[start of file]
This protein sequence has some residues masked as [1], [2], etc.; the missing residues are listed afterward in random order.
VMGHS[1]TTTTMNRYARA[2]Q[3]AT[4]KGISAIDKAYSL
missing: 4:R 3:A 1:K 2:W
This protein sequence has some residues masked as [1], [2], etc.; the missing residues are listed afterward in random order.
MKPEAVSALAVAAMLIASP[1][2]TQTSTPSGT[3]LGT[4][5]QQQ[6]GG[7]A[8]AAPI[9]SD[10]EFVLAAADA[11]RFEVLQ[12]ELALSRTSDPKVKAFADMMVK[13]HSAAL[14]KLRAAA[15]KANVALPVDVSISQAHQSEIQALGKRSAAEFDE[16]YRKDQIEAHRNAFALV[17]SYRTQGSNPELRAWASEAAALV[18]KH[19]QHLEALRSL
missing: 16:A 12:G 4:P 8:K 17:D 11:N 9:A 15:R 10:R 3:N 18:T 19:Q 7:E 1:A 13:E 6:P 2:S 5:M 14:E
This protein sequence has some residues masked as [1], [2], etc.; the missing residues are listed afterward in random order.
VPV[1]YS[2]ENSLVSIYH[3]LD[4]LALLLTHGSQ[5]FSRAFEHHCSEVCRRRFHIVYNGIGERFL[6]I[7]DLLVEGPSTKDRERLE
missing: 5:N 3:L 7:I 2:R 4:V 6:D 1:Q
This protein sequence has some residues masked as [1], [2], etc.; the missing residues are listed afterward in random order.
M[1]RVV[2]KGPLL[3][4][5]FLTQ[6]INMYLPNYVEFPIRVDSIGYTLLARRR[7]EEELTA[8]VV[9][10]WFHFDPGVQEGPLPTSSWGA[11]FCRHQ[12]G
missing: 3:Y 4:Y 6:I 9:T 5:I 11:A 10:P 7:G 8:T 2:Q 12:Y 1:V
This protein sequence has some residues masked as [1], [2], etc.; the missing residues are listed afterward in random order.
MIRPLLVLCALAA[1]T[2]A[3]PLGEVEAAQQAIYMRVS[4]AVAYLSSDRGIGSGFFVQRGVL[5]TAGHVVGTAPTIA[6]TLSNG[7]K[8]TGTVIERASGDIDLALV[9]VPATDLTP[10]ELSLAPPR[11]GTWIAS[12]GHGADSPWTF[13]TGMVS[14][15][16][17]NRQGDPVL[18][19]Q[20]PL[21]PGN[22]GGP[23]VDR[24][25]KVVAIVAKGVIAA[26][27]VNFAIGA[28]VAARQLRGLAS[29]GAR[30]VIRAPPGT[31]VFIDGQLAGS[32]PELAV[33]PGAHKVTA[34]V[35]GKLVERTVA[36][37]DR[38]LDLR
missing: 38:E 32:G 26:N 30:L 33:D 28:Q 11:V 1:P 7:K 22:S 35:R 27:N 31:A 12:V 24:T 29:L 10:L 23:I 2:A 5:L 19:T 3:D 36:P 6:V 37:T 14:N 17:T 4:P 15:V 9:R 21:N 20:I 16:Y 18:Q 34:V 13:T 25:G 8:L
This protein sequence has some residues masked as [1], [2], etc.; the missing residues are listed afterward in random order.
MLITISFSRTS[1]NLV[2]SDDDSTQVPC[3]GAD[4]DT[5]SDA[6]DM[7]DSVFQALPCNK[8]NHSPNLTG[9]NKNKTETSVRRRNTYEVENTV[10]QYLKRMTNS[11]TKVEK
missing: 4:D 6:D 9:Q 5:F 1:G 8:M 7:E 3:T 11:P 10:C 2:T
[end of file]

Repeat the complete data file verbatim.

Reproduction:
This protein sequence has some residues masked as [1], [2], etc.; the missing residues are listed afterward in random order.
VMGHS[1]TTTTMNRYARA[2]Q[3]AT[4]KGISAIDKAYSL
missing: 4:R 3:A 1:K 2:W
This protein sequence has some residues masked as [1], [2], etc.; the missing residues are listed afterward in random order.
MKPEAVSALAVAAMLIASP[1][2]TQTSTPSGT[3]LGT[4][5]QQQ[6]GG[7]A[8]AAPI[9]SD[10]EFVLAAADA[11]RFEVLQ[12]ELALSRTSDPKVKAFADMMVK[13]HSAAL[14]KLRAAA[15]KANVALPVDVSISQAHQSEIQALGKRSAAEFDE[16]YRKDQIEAHRNAFALV[17]SYRTQGSNPELRAWASEAAALV[18]KH[19]QHLEALRSL
missing: 16:A 12:G 4:P 8:K 17:D 11:N 9:A 15:R 10:R 3:N 18:T 19:Q 7:E 1:A 13:E 6:P 2:S 5:M 14:E
This protein sequence has some residues masked as [1], [2], etc.; the missing residues are listed afterward in random order.
VPV[1]YS[2]ENSLVSIYH[3]LD[4]LALLLTHGSQ[5]FSRAFEHHCSEVCRRRFHIVYNGIGERFL[6]I[7]DLLVEGPSTKDRERLE
missing: 5:N 3:L 7:I 2:R 4:V 6:D 1:Q
This protein sequence has some residues masked as [1], [2], etc.; the missing residues are listed afterward in random order.
M[1]RVV[2]KGPLL[3][4][5]FLTQ[6]INMYLPNYVEFPIRVDSIGYTLLARRR[7]EEELTA[8]VV[9][10]WFHFDPGVQEGPLPTSSWGA[11]FCRHQ[12]G
missing: 3:Y 4:Y 6:I 9:T 5:I 11:A 10:P 7:G 8:T 2:Q 12:Y 1:V
This protein sequence has some residues masked as [1], [2], etc.; the missing residues are listed afterward in random order.
MIRPLLVLCALAA[1]T[2]A[3]PLGEVEAAQQAIYMRVS[4]AVAYLSSDRGIGSGFFVQRGVL[5]TAGHVVGTAPTIA[6]TLSNG[7]K[8]TGTVIERASGDIDLALV[9]VPATDLTP[10]ELSLAPPR[11]GTWIAS[12]GHGADSPWTF[13]TGMVS[14][15][16][17]NRQGDPVL[18][19]Q[20]PL[21]PGN[22]GGP[23]VDR[24][25]KVVAIVAKGVIAA[26][27]VNFAIGA[28]VAARQLRGLAS[29]GAR[30]VIRAPPGT[31]VFIDGQLAGS[32]PELAV[33]PGAHKVTA[34]V[35]GKLVERTVA[36][37]DR[38]LDLR
missing: 38:E 32:G 26:N 30:L 33:D 28:Q 11:V 1:P 7:K 22:S 35:R 27:N 31:A 12:V 24:T 29:L 10:L 23:I 2:A 5:L 19:T 3:D 36:P 6:V 37:T 14:N 17:T 4:P 15:V 9:R 21:N 20:I 16:Y 18:Q 34:V 13:T 25:G 8:L
This protein sequence has some residues masked as [1], [2], etc.; the missing residues are listed afterward in random order.
MLITISFSRTS[1]NLV[2]SDDDSTQVPC[3]GAD[4]DT[5]SDA[6]DM[7]DSVFQALPCNK[8]NHSPNLTG[9]NKNKTETSVRRRNTYEVENTV[10]QYLKRMTNS[11]TKVEK
missing: 4:D 6:D 9:Q 5:F 1:G 8:M 7:E 3:T 11:P 10:C 2:T